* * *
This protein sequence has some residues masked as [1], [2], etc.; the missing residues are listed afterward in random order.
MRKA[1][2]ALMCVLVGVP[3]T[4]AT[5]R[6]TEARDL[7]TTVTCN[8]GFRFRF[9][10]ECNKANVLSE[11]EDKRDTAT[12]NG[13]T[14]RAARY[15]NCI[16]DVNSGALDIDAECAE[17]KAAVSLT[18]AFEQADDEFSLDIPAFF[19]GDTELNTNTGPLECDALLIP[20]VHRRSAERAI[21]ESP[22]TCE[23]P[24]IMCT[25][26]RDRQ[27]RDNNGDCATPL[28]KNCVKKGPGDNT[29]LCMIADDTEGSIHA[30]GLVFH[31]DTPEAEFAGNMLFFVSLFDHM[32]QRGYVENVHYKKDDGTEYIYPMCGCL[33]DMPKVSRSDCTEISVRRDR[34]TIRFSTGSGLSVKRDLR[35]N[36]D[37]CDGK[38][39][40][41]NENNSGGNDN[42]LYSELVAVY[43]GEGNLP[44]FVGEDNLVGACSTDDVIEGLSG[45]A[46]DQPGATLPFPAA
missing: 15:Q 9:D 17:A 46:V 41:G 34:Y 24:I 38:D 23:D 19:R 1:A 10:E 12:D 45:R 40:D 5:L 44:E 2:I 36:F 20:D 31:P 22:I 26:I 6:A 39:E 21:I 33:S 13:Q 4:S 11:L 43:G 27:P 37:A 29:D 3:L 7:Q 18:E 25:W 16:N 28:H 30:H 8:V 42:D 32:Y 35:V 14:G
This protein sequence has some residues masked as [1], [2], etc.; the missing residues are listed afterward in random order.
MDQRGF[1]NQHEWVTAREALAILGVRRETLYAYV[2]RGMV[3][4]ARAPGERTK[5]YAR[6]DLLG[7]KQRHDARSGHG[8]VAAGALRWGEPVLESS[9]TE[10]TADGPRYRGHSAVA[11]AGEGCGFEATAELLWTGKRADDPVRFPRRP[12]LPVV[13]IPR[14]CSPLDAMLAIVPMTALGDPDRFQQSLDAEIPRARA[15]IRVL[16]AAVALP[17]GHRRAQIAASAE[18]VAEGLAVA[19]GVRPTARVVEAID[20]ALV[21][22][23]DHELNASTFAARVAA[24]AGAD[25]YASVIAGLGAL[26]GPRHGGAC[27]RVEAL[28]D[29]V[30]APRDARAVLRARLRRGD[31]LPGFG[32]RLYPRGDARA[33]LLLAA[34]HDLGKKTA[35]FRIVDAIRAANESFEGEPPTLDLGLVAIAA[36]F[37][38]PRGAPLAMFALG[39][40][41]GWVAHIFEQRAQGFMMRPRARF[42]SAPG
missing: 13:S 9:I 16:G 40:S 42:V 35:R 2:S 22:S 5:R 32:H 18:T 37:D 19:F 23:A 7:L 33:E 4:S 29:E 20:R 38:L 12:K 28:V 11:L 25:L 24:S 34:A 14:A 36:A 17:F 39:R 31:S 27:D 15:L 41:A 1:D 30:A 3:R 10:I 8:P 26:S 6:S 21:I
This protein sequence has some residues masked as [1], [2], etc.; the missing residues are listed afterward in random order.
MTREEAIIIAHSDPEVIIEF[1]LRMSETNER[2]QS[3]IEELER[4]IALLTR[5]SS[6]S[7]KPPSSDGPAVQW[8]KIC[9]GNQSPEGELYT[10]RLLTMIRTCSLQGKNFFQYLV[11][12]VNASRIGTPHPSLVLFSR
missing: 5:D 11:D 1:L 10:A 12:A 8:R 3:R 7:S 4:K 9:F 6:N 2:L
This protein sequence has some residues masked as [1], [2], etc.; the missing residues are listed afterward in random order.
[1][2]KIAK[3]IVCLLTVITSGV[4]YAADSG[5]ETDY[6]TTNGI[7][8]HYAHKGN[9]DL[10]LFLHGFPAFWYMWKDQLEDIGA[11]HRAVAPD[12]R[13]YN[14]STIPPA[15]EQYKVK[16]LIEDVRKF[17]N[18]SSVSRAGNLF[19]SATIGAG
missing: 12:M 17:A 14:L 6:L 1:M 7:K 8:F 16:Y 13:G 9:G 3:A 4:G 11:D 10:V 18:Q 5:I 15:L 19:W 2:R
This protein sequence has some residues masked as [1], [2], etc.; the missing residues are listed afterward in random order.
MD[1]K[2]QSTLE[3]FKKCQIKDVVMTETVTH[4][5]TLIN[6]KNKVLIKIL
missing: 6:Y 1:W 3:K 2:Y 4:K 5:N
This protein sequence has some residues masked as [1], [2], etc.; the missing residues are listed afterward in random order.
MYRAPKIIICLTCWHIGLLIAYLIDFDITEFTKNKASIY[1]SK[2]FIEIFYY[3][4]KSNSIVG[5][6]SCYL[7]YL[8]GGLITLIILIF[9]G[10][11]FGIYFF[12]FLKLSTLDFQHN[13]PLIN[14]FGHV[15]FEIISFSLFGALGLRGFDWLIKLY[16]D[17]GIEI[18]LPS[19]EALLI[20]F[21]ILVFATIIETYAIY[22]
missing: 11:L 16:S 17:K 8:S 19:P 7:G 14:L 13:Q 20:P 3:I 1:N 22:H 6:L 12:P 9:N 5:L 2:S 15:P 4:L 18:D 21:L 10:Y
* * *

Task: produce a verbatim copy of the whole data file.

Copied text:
This protein sequence has some residues masked as [1], [2], etc.; the missing residues are listed afterward in random order.
MRKA[1][2]ALMCVLVGVP[3]T[4]AT[5]R[6]TEARDL[7]TTVTCN[8]GFRFRF[9][10]ECNKANVLSE[11]EDKRDTAT[12]NG[13]T[14]RAARY[15]NCI[16]DVNSGALDIDAECAE[17]KAAVSLT[18]AFEQADDEFSLDIPAFF[19]GDTELNTNTGPLECDALLIP[20]VHRRSAERAI[21]ESP[22]TCE[23]P[24]IMCT[25][26]RDRQ[27]RDNNGDCATPL[28]KNCVKKGPGDNT[29]LCMIADDTEGSIHA[30]GLVFH[31]DTPEAEFAGNMLFFVSLFDHM[32]QRGYVENVHYKKDDGTEYIYPMCGCL[33]DMPKVSRSDCTEISVRRDR[34]TIRFSTGSGLSVKRDLR[35]N[36]D[37]CDGK[38][39][40][41]NENNSGGNDN[42]LYSELVAVY[43]GEGNLP[44]FVGEDNLVGACSTDDVIEGLSG[45]A[46]DQPGATLPFPAA
missing: 15:Q 9:D 17:A 46:V 41:G 34:Y 24:I 38:D 23:D 19:R 1:A 10:E 12:D 45:R 40:D 5:L 44:E 2:I 36:F 20:D 31:P 22:I 26:I 6:A 39:E 21:I 33:S 13:Q 4:S 11:L 43:G 27:P 37:A 29:D 3:L 7:Q 18:E 25:W 16:N 28:H 30:H 8:V 42:D 32:Y 35:V 14:G
This protein sequence has some residues masked as [1], [2], etc.; the missing residues are listed afterward in random order.
MDQRGF[1]NQHEWVTAREALAILGVRRETLYAYV[2]RGMV[3][4]ARAPGERTK[5]YAR[6]DLLG[7]KQRHDARSGHG[8]VAAGALRWGEPVLESS[9]TE[10]TADGPRYRGHSAVA[11]AGEGCGFEATAELLWTGKRADDPVRFPRRP[12]LPVV[13]IPR[14]CSPLDAMLAIVPMTALGDPDRFQQSLDAEIPRARA[15]IRVL[16]AAVALP[17]GHRRAQIAASAE[18]VAEGLAVA[19]GVRPTARVVEAID[20]ALV[21][22][23]DHELNASTFAARVAA[24]AGAD[25]YASVIAGLGAL[26]GPRHGGAC[27]RVEAL[28]D[29]V[30]APRDARAVLRARLRRGD[31]LPGFG[32]RLYPRGDARA[33]LLLAA[34]HDLGKKTA[35]FRIVDAIRAANESFEGEPPTLDLGLVAIAA[36]F[37][38]PRGAPLAMFALG[39][40][41]GWVAHIFEQRAQGFMMRPRARF[42]SAPG
missing: 13:S 9:I 16:G 40:S 42:V 35:R 2:S 22:S 5:R 32:H 18:T 37:D 19:F 23:A 7:L 33:E 4:S 29:E 20:R 38:L 12:K 28:V 11:L 25:L 24:S 34:A 14:A 36:A 17:F 39:R 31:S 27:D 15:L 41:A 1:D 30:A 3:R 10:I 8:P 26:S 6:S 21:I
This protein sequence has some residues masked as [1], [2], etc.; the missing residues are listed afterward in random order.
MTREEAIIIAHSDPEVIIEF[1]LRMSETNER[2]QS[3]IEELER[4]IALLTR[5]SS[6]S[7]KPPSSDGPAVQW[8]KIC[9]GNQSPEGELYT[10]RLLTMIRTCSLQGKNFFQYLV[11][12]VNASRIGTPHPSLVLFSR
missing: 5:D 11:D 1:L 10:A 12:A 8:R 3:R 7:S 4:K 9:F 6:N 2:L
This protein sequence has some residues masked as [1], [2], etc.; the missing residues are listed afterward in random order.
[1][2]KIAK[3]IVCLLTVITSGV[4]YAADSG[5]ETDY[6]TTNGI[7][8]HYAHKGN[9]DL[10]LFLHGFPAFWYMWKDQLEDIGA[11]HRAVAPD[12]R[13]YN[14]STIPPA[15]EQYKVK[16]LIEDVRKF[17]N[18]SSVSRAGNLF[19]SATIGAG
missing: 12:M 17:A 14:L 6:L 1:M 7:K 8:F 16:Y 13:G 9:G 3:A 4:G 11:D 10:V 18:Q 5:I 15:L 19:W 2:R
This protein sequence has some residues masked as [1], [2], etc.; the missing residues are listed afterward in random order.
MD[1]K[2]QSTLE[3]FKKCQIKDVVMTETVTH[4][5]TLIN[6]KNKVLIKIL
missing: 6:Y 1:W 3:K 2:Y 4:K 5:N
This protein sequence has some residues masked as [1], [2], etc.; the missing residues are listed afterward in random order.
MYRAPKIIICLTCWHIGLLIAYLIDFDITEFTKNKASIY[1]SK[2]FIEIFYY[3][4]KSNSIVG[5][6]SCYL[7]YL[8]GGLITLIILIF[9]G[10][11]FGIYFF[12]FLKLSTLDFQHN[13]PLIN[14]FGHV[15]FEIISFSLFGALGLRGFDWLIKLY[16]D[17]GIEI[18]LPS[19]EALLI[20]F[21]ILVFATIIETYAIY[22]
missing: 11:L 16:S 17:K 8:S 19:P 7:G 14:L 13:Q 20:P 3:I 1:N 22:H 6:L 12:P 9:N 5:L 2:S 15:P 4:L 18:D 21:L 10:Y